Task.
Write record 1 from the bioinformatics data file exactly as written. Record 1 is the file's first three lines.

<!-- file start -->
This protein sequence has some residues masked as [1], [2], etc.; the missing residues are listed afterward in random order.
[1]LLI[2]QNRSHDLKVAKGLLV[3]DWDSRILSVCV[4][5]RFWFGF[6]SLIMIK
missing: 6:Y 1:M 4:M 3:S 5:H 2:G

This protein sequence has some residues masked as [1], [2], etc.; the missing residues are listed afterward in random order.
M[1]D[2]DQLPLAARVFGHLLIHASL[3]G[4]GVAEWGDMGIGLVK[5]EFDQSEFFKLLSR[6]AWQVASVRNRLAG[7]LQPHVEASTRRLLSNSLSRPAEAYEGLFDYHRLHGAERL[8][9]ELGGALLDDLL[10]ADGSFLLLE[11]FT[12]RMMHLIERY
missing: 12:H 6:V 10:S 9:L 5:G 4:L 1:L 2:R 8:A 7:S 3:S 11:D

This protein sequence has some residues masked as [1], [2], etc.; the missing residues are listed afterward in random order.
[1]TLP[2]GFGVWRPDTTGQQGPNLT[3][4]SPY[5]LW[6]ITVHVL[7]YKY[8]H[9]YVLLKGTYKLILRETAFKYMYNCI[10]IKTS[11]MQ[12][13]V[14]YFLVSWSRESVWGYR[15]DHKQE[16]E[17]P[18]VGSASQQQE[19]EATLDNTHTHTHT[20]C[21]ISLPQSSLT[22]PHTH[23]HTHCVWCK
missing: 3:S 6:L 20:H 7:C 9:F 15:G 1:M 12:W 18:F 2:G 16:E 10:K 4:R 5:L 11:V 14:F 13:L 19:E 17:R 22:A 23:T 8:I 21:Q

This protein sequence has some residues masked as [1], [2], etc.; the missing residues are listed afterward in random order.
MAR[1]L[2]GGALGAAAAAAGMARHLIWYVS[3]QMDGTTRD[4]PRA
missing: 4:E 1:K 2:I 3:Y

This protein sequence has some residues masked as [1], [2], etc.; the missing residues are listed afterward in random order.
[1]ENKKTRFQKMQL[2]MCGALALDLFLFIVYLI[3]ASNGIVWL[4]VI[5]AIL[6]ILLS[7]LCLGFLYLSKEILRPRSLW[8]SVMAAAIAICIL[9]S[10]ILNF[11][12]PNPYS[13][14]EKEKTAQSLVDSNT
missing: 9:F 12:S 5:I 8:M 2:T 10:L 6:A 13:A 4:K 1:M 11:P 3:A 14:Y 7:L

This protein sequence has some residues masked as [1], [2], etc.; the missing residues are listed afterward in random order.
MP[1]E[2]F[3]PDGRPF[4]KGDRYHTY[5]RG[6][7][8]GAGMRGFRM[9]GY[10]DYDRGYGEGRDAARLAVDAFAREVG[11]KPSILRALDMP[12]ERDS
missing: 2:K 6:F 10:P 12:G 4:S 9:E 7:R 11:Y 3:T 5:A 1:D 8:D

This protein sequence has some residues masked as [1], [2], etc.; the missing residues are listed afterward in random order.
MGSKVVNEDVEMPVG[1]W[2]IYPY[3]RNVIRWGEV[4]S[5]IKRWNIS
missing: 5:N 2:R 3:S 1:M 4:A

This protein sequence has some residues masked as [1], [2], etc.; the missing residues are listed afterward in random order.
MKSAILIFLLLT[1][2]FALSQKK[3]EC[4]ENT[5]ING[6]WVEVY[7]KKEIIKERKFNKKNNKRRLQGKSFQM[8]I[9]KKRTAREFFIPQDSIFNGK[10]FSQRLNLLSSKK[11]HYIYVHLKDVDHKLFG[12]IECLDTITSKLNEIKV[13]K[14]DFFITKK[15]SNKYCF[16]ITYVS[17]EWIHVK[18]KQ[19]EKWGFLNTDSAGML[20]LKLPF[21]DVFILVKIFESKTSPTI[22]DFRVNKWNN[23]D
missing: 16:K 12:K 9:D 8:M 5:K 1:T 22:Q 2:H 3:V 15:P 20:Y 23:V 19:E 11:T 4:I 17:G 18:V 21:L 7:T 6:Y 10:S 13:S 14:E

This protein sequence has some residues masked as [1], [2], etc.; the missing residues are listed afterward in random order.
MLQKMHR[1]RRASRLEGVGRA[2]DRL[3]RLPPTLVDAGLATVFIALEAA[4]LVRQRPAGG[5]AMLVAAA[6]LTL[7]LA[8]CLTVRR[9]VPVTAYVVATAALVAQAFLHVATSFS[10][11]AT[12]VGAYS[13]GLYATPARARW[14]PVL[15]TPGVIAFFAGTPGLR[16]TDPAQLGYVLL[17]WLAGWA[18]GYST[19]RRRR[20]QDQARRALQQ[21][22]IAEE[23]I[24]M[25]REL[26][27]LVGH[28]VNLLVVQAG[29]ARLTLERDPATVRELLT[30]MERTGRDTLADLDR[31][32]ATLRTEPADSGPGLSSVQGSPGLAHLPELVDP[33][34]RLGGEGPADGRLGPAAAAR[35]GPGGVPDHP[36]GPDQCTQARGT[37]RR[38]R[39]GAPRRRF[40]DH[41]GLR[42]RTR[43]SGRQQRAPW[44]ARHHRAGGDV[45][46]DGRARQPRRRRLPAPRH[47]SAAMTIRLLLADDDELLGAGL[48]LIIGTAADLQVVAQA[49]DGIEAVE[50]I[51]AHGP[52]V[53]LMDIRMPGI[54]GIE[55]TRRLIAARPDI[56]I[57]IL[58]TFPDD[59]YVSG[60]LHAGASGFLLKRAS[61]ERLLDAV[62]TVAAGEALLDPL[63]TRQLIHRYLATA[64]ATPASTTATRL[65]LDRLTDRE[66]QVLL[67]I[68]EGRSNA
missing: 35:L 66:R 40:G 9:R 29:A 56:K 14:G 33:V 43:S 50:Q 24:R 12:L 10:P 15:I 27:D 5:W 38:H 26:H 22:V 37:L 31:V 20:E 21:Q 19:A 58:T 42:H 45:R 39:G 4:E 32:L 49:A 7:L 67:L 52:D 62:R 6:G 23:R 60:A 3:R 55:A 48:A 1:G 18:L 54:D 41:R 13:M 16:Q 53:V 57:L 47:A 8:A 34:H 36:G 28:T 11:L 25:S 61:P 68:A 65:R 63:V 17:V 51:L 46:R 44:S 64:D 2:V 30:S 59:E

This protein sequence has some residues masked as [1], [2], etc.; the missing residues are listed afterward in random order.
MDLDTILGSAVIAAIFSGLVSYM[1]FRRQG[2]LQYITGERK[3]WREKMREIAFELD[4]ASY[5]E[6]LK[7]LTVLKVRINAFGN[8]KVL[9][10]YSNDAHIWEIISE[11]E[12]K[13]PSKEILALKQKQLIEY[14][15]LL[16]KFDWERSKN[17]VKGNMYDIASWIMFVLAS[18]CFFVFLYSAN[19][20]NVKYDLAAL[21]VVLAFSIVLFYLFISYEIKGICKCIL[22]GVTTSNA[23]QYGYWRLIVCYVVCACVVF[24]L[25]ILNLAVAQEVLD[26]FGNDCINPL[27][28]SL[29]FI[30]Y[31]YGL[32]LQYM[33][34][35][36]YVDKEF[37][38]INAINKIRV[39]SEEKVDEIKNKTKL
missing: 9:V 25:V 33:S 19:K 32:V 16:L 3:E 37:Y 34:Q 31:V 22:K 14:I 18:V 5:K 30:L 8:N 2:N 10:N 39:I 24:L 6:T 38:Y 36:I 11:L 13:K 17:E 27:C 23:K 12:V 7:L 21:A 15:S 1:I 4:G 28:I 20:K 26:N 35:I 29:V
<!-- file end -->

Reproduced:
This protein sequence has some residues masked as [1], [2], etc.; the missing residues are listed afterward in random order.
[1]LLI[2]QNRSHDLKVAKGLLV[3]DWDSRILSVCV[4][5]RFWFGF[6]SLIMIK
missing: 6:Y 1:M 4:M 3:S 5:H 2:G